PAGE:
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Effects of farmyard manure compost and biodynamic preparations

Long-term trial at IBDF Darmstadt (since 1980)

since 1992 Agroecology: Weeds in wheat and rye

Third period (research focus: Yield formation and long-term effects)

Mean number of weed species in wheat and rye, by type and intensity of fertilization (Schnieders, 1996)
27.7 b
29.1 b
19.3 a
24.2 a
24.7 a
27.2 b
Mean values within a half column with different
letters are significantly different (p<0.05).

In the manure-fertilized wheat, the average number of weed species was much higher than with mineral fertilization.
The high fertilization intensity of wheat resulted in more species than the medium and low levels.

In rye, in contrast, generally less weed species were found, without any fertilization effects.

A total of 67 plant species were found, including 8 tree species and volunteer cereals or other preceding crops.


Coverage (%) of crop and weeds in wheat (June 5-8, 1995) and rye (May 30 to June 2, 1995) by type and intensity of fertilization (Raupp et al., 1998)
Fertilization Wheat Rye
  crop weeds crop weeds
65.0 a
57.9 a
82.5 b
25.3 a
24.7 a
6.9 b
42.0 a
39.1 a
51.4 b
17.5 a
17.1 a
23.3 b
53.8 a
68.3 b
83.3 c
38.5 a
47.4 b
46.6 b
Mean values of either type or level of fertilization of a crop
with different letters are significantly different (p<0.05).

Weed coverage levels in wheat and rye responded differently to fertilization.
Mineral fertilization led to less weeds in wheat and more weeds in rye compared to the manure treatments. Weed coverage levels with manure fertilization were similar in both crops.
In both crops their coverage was higher with mineral fertilization than with manure fertilization.
Rising fertilization intensity increased crop density in wheat more than in rye, but no significant effect on weed density has been observed.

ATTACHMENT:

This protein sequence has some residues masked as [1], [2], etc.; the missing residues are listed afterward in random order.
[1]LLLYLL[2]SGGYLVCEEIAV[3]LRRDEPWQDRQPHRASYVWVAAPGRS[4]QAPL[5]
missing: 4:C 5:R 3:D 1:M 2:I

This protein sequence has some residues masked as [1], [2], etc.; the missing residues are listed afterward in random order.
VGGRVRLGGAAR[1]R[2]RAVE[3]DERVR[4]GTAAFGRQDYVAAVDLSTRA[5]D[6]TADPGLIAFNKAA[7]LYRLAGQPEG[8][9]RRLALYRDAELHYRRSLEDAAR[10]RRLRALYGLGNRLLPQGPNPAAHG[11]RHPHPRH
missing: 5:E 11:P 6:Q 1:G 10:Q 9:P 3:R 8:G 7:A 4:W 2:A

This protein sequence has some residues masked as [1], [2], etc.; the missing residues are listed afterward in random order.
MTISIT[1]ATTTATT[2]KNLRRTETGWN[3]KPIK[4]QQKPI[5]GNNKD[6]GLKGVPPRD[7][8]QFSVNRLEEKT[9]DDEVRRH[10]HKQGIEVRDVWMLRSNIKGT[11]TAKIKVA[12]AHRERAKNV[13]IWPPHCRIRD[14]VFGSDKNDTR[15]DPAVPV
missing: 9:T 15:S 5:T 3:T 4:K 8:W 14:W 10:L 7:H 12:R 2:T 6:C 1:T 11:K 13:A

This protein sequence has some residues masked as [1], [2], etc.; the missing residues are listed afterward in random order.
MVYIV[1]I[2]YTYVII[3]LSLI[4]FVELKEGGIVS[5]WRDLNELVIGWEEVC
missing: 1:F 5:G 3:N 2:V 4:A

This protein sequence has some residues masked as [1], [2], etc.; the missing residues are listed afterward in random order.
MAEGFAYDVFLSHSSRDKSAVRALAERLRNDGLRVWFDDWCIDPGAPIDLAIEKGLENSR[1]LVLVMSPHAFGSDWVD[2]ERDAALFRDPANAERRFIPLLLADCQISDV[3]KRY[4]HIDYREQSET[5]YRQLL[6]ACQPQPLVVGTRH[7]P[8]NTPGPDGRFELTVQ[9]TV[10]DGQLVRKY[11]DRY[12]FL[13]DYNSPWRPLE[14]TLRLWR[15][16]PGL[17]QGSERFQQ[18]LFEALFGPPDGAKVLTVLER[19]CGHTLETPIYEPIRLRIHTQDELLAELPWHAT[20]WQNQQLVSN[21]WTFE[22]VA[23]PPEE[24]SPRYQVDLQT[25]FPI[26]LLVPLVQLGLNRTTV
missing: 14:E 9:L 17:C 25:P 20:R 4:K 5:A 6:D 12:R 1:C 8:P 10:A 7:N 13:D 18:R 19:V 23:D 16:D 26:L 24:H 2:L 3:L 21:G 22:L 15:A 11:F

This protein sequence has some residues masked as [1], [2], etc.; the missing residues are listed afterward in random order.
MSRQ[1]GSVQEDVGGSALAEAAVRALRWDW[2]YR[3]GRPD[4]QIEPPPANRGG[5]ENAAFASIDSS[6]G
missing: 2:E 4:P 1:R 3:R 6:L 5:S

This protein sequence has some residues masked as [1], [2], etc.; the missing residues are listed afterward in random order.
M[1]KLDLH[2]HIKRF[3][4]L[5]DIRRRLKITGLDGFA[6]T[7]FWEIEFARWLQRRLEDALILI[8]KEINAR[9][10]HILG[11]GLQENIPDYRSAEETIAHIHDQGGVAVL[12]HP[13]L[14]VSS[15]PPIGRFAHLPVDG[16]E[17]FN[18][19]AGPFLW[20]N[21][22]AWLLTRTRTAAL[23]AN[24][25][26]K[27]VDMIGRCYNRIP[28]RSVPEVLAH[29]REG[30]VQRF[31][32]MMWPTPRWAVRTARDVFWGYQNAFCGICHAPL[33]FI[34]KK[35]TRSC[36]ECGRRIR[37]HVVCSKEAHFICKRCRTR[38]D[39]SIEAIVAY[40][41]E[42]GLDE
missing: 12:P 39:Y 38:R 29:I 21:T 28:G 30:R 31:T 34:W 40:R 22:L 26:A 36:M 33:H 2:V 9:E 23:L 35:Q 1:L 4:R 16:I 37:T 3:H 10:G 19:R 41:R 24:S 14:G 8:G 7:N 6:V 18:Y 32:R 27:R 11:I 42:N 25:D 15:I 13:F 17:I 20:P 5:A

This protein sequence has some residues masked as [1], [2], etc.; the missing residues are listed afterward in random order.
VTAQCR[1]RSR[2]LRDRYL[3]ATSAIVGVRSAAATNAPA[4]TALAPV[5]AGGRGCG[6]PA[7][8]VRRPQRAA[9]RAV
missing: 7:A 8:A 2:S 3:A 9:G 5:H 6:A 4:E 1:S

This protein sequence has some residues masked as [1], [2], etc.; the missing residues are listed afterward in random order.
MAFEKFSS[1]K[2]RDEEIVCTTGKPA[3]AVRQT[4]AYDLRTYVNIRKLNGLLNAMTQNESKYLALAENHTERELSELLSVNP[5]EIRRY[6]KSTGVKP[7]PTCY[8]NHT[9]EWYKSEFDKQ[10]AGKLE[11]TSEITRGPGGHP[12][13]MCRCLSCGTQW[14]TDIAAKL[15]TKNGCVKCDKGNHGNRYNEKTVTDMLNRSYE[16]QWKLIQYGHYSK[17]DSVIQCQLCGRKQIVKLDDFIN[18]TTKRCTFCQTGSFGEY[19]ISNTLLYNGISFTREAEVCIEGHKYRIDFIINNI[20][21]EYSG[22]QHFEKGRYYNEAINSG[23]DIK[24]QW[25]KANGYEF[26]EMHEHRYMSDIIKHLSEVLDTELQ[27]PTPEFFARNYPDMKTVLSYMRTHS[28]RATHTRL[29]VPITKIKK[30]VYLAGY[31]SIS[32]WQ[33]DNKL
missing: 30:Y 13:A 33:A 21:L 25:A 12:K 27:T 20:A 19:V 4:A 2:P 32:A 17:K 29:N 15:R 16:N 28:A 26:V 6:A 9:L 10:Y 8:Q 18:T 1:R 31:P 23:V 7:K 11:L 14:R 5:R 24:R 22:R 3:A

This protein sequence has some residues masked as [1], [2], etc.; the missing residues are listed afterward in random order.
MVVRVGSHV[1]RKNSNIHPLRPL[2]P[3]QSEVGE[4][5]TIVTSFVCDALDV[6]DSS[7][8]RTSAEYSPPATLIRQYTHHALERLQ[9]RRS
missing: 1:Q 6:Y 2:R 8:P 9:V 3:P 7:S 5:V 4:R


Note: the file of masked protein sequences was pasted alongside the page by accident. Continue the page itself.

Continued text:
Relative incidence of light into the crops.
Owing to the higher crop density, the relative incidence of light was much lower with mineral than with manure fertilization (figures for wheat and rye), particularly with wheat into which only 10% of full light was measured at the soil surface instead of 20-30% as in the organically fertilized plots. A reduction in higher fertilized crops also occurred with both cereals.

A more dense crop also had a more dense weed population.
In most cases a positive correlation was found between the coverage levels of crops and weeds (see figures below; only with rye-CM and wheat-MIN did this relation not exist). In other words, if crop density was higher because of more intensive fertilization, weed growth was also stimulated.

Wildkrautdeckungsgrade II       


Dry matter, C and N content and N uptake of weeds in rye (in mid-July, EC 92) with manure (CM, CMBD) and mineral fertilization (MIN), medium intensity only (Raupp et al., 1998)
Fertilization DM
kg ha-1
% N

% C

C / N

kg ha-1
CM 653.1 b 1.39 a 41.1 29.6 9.07
CMBD 653.3 b 1.29 a 41.8 32.3 8.44
MIN 447.8 a 1.87 b 40.7 21.8 8.36
Mean values with different letters are significantly different (p<0.05).

The higher weed biomass in the manure fertilized crop did not cause a higher N uptake.
Corresponding to the higher coverage levels, weeds in the manure treatments produced a higher amount of dry matter than in minerally fertilized plots. However, N uptake by weeds was about the same in all treatments, since minerally fertilized weeds had higher N contents.


Grainyield SW and WR    

Grain yields of wheat and rye in 1995, fertilized with composted manure (CM, CMBD) and mineral fertilization (MIN) at 3 intensities (Raupp et al., 1998).


Differences between the treatments in yields of wheat and rye can not be explained by the respective weed populations.

Wheat gave about the same yield with organic and mineral fertilization, although there were considerably less weeds in MIN. Rye yielded higher if minerally fertilized, the weed population of which was also higher than in the organic treatments.

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